Nor did it help that four key members of the squad were involved with the Lions tour which coincided with our crucial pre-season trip to Barbados, or that Anthony McGrath was injured during the same period. The fact we had half a dozen players putting their names forward for the IPL auction in January was probably more of a worry than a disruption, but even so, should anyone in the squad feel like making themselves available for IPL5 I’d suggest they avoid asking YCCC chairman Colin Graves for a letter of recommendation.

But the off-season factor that had the biggest impact on our performances was the decision not to replace Rudolph with the signing of another senior batsman, most likely an overseas pro. The results are there for all to see; although the squad’s inability to cover for Jacques’ loss stemmed mainly from a failure of our capped batsmen to maintain their form, as the judgement made that Joe Root and Gary Ballance were ready for first-team action has proved to be sound.

There’ve been plenty of voices criticising that lack of an overseas player in the Yorkshire ranks, but I’ve yet to hear anyone volunteering the money to pay for him. Because let’s be clear, Rudolph’s wages were spent on signing Ryan Sidebottom, without whom our bowling attack would have been as limp as a librarian’s handshake. The only other option would have been to increase spending on the squad at a time when the need to cut costs was causing redundancies elsewhere at the club and the chairman was having to cover the workload of our recently departed Chief Exec.

I’m not sure how Colin Graves would have pitched that to our bank manager, “Yeah, I know we’re £20 million in debt and we’ve projected another million pound loss in the coming year, but are you ok with us upping the cricket budget by £150,000?” Anyone who thinks they can manage that is free to re-negotiate my overdraft limit as well.

The truth is we had two holes in our bucket at the end of 2010, and only the money to repair one of them with outside help. So perhaps it’s worth remembering that Lancashire has just won the championship with a contribution of 257 runs and ten wickets from their overseas players.

(c) Dave Morton

But then Lancashire’s success has been based around the collective performance of a group of twentysomething, largely home grown players. Exactly the formula Yorkshire was boasting about at the end of last season. Exactly the players Colin Graves was ranting about at the end of this.

Whether he should have been voicing that kind of criticism in public is debatable, but it’s hard to deny that a number of the Yorkshire players underperformed during the season. The form of Lyth, McGrath, and to a lesser extent Sayers, left our top order batting vulnerable and liable to spark a collapse. Patterson lacked the control he’d shown last year that enabled him to be his captain’s ‘handbrake’ on an opposition innings, whilst Rashid and Shahzad saw their partnership-breaking ability diminish as their collective strike rate increased.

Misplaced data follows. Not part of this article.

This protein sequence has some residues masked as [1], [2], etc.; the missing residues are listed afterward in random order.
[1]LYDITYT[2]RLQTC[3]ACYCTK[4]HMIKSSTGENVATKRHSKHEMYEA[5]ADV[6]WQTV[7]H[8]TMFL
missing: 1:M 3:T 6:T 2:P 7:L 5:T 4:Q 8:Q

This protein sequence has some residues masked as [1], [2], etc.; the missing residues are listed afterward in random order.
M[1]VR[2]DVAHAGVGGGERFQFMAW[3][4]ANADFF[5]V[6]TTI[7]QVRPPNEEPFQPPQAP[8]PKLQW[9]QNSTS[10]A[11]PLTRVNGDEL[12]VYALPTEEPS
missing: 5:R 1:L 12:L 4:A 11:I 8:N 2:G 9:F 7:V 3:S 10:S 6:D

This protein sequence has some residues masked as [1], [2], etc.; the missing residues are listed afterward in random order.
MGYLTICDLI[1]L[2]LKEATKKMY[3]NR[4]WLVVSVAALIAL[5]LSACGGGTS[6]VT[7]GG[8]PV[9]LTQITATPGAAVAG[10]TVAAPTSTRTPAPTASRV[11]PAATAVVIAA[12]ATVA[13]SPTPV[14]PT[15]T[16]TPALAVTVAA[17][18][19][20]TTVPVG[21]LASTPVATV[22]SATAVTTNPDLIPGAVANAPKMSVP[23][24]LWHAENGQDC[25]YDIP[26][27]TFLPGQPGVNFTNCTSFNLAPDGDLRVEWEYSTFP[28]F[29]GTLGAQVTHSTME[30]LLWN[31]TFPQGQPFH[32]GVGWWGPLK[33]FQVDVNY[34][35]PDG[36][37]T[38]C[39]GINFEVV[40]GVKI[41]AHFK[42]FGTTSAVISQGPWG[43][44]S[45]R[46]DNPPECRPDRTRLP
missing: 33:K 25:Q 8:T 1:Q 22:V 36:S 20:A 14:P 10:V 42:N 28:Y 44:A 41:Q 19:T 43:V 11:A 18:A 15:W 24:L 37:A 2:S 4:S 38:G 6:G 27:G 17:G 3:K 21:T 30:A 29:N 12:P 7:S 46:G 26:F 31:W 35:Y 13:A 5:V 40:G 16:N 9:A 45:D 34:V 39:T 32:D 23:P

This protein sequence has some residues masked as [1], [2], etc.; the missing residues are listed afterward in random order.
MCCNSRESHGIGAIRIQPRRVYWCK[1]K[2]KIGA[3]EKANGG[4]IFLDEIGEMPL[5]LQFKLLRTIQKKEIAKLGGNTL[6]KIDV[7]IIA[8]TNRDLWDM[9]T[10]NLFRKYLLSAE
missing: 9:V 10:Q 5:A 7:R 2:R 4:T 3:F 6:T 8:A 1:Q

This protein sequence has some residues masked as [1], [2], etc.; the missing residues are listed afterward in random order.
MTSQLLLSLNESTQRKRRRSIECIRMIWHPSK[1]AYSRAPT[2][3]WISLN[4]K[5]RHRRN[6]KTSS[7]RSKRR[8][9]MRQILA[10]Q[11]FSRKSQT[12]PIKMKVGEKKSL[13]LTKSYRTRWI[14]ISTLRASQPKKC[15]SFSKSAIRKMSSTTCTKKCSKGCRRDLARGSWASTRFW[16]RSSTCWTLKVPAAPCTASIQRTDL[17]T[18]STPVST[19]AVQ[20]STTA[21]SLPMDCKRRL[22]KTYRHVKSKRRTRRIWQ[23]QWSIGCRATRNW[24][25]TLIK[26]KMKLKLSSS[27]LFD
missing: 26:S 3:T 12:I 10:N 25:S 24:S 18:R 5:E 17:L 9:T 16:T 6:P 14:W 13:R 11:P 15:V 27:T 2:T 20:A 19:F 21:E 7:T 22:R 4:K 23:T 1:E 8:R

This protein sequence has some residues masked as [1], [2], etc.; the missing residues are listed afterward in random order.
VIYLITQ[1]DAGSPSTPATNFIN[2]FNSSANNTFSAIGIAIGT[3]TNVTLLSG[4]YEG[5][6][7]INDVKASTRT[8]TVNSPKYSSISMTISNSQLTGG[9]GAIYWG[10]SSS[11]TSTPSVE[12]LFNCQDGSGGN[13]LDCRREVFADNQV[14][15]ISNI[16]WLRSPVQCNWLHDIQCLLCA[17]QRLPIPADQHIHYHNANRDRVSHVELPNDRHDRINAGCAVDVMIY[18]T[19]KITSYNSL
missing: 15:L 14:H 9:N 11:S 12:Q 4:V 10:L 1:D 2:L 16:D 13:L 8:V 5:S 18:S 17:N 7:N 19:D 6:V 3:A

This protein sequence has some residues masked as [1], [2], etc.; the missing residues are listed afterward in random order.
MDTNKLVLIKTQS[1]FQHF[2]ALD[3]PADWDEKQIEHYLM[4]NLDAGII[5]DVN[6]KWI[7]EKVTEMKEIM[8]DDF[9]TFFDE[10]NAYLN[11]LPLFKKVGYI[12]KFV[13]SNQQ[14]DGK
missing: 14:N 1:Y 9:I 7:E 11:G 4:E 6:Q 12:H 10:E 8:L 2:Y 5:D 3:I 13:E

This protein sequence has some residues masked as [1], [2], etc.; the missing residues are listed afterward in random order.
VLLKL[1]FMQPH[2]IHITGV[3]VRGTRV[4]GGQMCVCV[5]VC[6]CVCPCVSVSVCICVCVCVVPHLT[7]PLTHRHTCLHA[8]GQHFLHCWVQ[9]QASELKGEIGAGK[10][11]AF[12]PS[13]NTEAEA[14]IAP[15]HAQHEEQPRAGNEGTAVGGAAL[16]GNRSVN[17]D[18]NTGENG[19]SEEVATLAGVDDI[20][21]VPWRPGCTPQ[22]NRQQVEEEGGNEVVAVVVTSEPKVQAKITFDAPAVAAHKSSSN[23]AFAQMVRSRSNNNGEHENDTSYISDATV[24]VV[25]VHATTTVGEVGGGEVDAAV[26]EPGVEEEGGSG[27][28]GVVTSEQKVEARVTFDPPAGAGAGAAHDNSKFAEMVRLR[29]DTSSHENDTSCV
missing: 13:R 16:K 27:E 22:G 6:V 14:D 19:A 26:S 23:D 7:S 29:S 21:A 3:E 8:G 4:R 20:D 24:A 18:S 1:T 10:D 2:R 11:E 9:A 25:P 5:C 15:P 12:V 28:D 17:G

With so many senior players low on form it’s little wonder the team underperformed. But the fact that loss of form was so widespread means hard questions need to be asked about preparation as well as execution, and hard questions need to be asked of coaches as well as players.

Exactly what could have been done about Yorkshire’s injury crisis is another matter. It was maddening and had a similar effect to the problems suffered by Durham the summer before. Not only were players being put out of action for large parts of the season, but a number of them – Patterson, Pyrah, Rafiq – were being injured just after running into form.

It was hardly a situation geared towards stable team selection, but then that wasn’t an aspect of Yorkshire’s season from which the burning light of logic always emanated. As a desperation to get the experience of Anthony McGrath into the side certainly appeared to trump concerns about his fitness and form. And whilst Yorkshire’s strategy of playing Adil Rashid throughout the ups and downs of a young legspinner’s form has in the past been admirable, there were times this summer when you felt his confidence would be better served away from the firing-line. The decision to play him at Hove after a poor showing at Taunton just days before, resulted in figures of 0-187, Yorkshire’s third worst bowling return ever. It may have also been the final straw that pushes David Wainwright into the arms of another county.

It’s not as if you felt Rashid always had the full confidence of his captain; with Adil’s introduction to the attack being delayed further and further as the season progressed. But then Gale didn’t appear to have the same confidence in anything this year. Batting too often progressed cautiously, bowling changes seemed more regimented and fields less attacking. He looked like a captain who doubted his team had the ability to win games. It was certainly one that lacked the killer instinct.

(c) Dave Morton

Turning that around for next season will take some hard work during the winter. Difficult decisions may need to be made over the retention of existing staff, both on the field and behind the scenes. Difficult decisions will need to be made over recruitment – although the return of Test cricket to Headingley in 2012 has at least improved our financial situation to the point where an overseas player can be signed.

Honest assessment needs to be made over our planning and preparation. The batting line-up for one-day cricket needs to be sorted out properly – this year we only worked out Bairstow’s position in our 40 over side at the fifth attempt. More thinking needs to be put into catching drill as we can no longer afford to keep our best outfielders in the slips cordon.

But for all the hard work needed we should at least know the talent is there to be promoted back into division one. Hell, man for man we’re as good a squad as the newly crowded county champions. And that’s where much of this season’s disappointment must center. Because there was a lot of hot air expended at the end of last year in praising our young home-grown squad and what they could achieve. Yet it’s Lancashire that’s used a similar blue-print to capture the title whilst we’ve imploded.

It may be time to show some humility and look over the Pennines at how we could better use our resources.



Written by ThatCricketBlogger

September 18, 2011 at 3:13 pm

One Response

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  1. Nice Shots and keep hitting the ball
    Thanks for sharing Cricinfo


    May 23, 2014 at 5:56 pm